Poets and Writers - - Profile - From “Eye­wall” from Florida by Lau­ren Groff. Copy­right © 2018 by Lau­ren Groff. Reprinted with per­mis­sion of River­head Books.

It be­gan with the chick­ens. They were Rhode Is­land Reds and I’d raised them from chicks. Though I called un­til my voice gave out, they’d hud­dled in the dark­ness un­der the house, a dim mass faintly puls­ing. Fine, you un­grate­ful turds! I’d said be­fore aban­don­ing them to the storm. I stood in the kitchen at the one win­dow I’d left un­boarded and watched the hur­ri­cane’s bruise spread­ing in the west. I felt the chick­ens’ fear ris­ing through the floor­boards to pass through me like prayers.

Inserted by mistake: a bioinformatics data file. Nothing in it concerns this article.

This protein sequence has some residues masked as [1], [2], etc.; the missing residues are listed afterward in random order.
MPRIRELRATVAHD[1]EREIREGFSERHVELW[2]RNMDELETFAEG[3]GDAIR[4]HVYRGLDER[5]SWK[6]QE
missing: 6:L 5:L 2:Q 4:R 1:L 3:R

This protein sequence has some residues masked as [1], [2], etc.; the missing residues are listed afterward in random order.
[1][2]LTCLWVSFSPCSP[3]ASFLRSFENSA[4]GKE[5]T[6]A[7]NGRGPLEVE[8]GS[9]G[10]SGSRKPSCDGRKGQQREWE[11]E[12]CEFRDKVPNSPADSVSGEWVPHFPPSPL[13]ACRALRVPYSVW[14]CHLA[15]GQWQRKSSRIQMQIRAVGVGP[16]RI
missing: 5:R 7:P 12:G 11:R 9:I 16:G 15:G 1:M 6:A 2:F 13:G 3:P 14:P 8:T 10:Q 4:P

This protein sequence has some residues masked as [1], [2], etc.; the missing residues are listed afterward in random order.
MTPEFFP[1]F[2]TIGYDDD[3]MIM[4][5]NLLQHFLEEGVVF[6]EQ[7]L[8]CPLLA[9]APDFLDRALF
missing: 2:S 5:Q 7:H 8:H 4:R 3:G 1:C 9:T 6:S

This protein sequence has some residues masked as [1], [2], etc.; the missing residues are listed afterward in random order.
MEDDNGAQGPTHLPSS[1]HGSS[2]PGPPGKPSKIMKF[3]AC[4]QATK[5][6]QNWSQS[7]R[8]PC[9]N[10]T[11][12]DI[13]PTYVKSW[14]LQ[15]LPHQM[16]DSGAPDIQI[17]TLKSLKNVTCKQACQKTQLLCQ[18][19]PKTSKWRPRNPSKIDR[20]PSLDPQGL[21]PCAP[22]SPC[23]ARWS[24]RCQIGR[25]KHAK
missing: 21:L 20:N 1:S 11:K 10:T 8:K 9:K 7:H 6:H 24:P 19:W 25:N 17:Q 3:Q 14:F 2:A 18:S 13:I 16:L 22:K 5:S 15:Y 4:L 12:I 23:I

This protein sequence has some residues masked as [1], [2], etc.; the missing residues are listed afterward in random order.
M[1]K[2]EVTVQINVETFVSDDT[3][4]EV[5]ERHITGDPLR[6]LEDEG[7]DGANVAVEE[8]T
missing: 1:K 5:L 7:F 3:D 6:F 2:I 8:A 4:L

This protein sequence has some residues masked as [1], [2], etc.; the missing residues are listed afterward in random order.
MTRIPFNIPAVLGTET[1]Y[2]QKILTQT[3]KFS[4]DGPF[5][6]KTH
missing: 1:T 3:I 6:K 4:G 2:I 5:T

We waited. The weather­man on the tele­vi­sion re­peated the swirl of the hur­ri­cane with his body like a valiant but in­ept mime. All the other crea­tures of the earth flat­tened them­selves, dug in. I stood in my win­dow watch­ing, a cap­tain at the wheel, as the first gust filled the oaks on the far side of the lake and raced across the wa­ter. It shiv­ered my lawn, my gar­den, sent the un­plucked zuc­chini swinging like church bells. And then the wind smacked the house. Bring it on! I shouted. Or, just maybe, this is an­other thing in my ab­surd life that I whis­pered.

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